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For Barnes, First Preseason Game Is Close to Home



M&T Bank Stadium houses the Baltimore Ravens and 71,008 of their fans. The Washington Redskins should consider this hostile turf, but not all of them do.

Kevin Barnes, the rookie cornerback from the University of Maryland, actually has some warm and fuzzy feelings for M&T. He grew up in Glen Burnie, Md. Making his pro debut so close to home, he says, "is ironic."


"Because my first college game was there, against Navy," Barnes says.

The Redskins open the preseason Thursday night against the Ravens. This one doesn't count in the standings. That doesn't make it meaningless, however. Each team currently carries 80 players and NFL regular season rosters allow for 53. Jobs are won and lost in the preseason.

Few will long remember the outcome or score of any preseason game, much less the first one. Barnes' participation in the game against Navy in 2005 carried strong historical notes.


It was the first time the two in-state schools had played since 1965. In 1963, Maryland running back Jerry Fishman twice flashed an obscene gesture toward the Corps of Midshipmen in a nastily contested game.

For the next 40 years, Naval Academy athletics officials cited the Fishman finger as their reason for not reinstituting a series with the Terrapins.

Fishman, who also played linebacker and guard, was drafted late by the Baltimore Colts in 1965. A year later, he had a quick look in training camp with the Redskins. He's now a lawyer in Boca Raton, Fla.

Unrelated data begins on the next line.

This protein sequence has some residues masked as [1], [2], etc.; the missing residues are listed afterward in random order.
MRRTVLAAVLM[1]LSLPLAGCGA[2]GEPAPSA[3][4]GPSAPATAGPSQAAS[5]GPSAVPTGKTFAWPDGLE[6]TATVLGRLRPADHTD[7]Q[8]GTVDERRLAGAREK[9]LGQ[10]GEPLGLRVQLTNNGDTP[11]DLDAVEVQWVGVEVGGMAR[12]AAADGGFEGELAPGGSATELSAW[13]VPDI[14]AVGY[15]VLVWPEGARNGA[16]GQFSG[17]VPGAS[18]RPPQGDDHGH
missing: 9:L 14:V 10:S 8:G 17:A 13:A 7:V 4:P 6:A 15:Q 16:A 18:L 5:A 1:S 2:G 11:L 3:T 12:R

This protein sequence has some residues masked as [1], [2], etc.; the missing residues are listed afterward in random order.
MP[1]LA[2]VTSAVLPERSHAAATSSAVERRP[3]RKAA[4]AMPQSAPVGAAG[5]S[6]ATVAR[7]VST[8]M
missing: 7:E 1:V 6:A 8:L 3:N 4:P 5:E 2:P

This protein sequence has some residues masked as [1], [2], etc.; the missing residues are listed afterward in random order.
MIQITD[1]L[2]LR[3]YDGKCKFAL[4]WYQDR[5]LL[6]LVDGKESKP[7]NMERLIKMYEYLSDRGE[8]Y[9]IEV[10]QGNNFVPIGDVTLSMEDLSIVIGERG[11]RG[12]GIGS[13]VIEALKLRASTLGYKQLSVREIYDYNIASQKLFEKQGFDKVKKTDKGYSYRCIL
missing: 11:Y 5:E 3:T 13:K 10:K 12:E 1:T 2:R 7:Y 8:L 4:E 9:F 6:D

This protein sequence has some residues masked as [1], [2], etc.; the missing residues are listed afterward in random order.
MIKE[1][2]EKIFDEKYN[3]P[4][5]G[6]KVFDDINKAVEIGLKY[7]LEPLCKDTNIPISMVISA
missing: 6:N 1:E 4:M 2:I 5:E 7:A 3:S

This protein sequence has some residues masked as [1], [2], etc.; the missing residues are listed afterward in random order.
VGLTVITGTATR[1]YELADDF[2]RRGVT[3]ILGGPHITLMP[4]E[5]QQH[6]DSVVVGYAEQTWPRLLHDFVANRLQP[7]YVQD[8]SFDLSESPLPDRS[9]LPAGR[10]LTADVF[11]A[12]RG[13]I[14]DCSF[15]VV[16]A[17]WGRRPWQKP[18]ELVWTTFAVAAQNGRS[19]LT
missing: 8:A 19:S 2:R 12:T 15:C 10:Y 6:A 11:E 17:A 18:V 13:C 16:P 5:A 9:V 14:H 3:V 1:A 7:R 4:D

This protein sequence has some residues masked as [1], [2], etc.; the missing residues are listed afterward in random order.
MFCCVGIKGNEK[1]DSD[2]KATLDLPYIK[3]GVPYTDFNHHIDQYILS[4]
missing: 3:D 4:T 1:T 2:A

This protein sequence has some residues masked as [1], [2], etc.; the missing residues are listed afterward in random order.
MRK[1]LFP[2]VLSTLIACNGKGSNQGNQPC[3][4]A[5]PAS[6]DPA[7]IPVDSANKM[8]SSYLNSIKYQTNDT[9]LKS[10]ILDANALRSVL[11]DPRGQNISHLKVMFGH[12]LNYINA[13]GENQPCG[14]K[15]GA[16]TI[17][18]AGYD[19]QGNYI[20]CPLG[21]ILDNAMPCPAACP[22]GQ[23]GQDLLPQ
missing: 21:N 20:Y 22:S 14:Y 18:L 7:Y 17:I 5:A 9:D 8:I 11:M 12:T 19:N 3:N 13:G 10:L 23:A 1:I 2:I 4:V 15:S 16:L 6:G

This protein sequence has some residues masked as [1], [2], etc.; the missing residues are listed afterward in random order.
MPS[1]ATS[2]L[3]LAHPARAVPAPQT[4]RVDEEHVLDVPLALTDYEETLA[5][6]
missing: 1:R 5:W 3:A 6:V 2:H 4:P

The game that revived the series was won 23-20 by Maryland. Sam Hollenbach (briefly a Redskin later) threw an 11-yard touchdown pass to Drew Weatherly with 61 seconds left, capping an 82-yard drive.

Barnes is one of a small boatload of Terrapins dotting the Redskins roster. Look for Stephon Heyer to start at right tackle for the Redskins. Undrafted rookie center Edwin Williams and undrafted tackle Scott Burley are battling to make the team.

Barnes, a third-round pick, would have to play himself off the team, given his draft status.

He loves the idea of staying in the general vicinity of where he played high school football (Old Mill in Glen Burnie) and the college game, rather than having to move himself out of his comfort zone.

"The easy part of the transition is that I'm still at home," Barnes says. "I'm accustomed to my ways and I love the area. I don't have to find new friends. My mom is about an hour away."

Preseason play will give Barnes more of a chance to work at cornerback, where coaches like his ball skills and physique (he's 6-1, 188). The Redskins, though, are fairly deep in the secondary and Barnes knows where he will see most of his playing time when the Sept. 13 opener against the New York Giants arrives.

"My main job is going to be special teams," he acknowledges.

Williams, the 6-3, 315 rookie center, also has deep local roots. He was born in Washington, D.C., went to DeMatha High in Hyattsville, Md., and was a three-year starter for the Terps. He started 39 consecutive games.

Williams provided a lot of veteran leadership for a Maryland team that had its erratic moments before going on to win the Humanitarian Bowl in a wild 42-35 shootout with Nevada. Now he's just another rook hoping to make enough plays to catch the coaches' attention.

"I guess it's back to the bottom of the barrel," Williams says. "I had that mentality coming in. As a rookie, you don't know where to go, what to do, how to set up certain drills. I feel like I'm trying to get my technique down. I'm still kind of learning."

On Thursday night, the lessons intensify and the focus sharpens. This is live competition. This is where jobs are won and lost.

Larry Weisman covered professional football for USA TODAY for 25 years and now joins the Redskins Broadcast Network and to bring his unique viewpoint and experience to Redskins fans. Go to for his Redskins Blitz columns and NFL Blitz on Friday. Larry also appears on "Redskins Nation," airing nightly on Comcast SportsNet, and on ESPN 980 AM radio.

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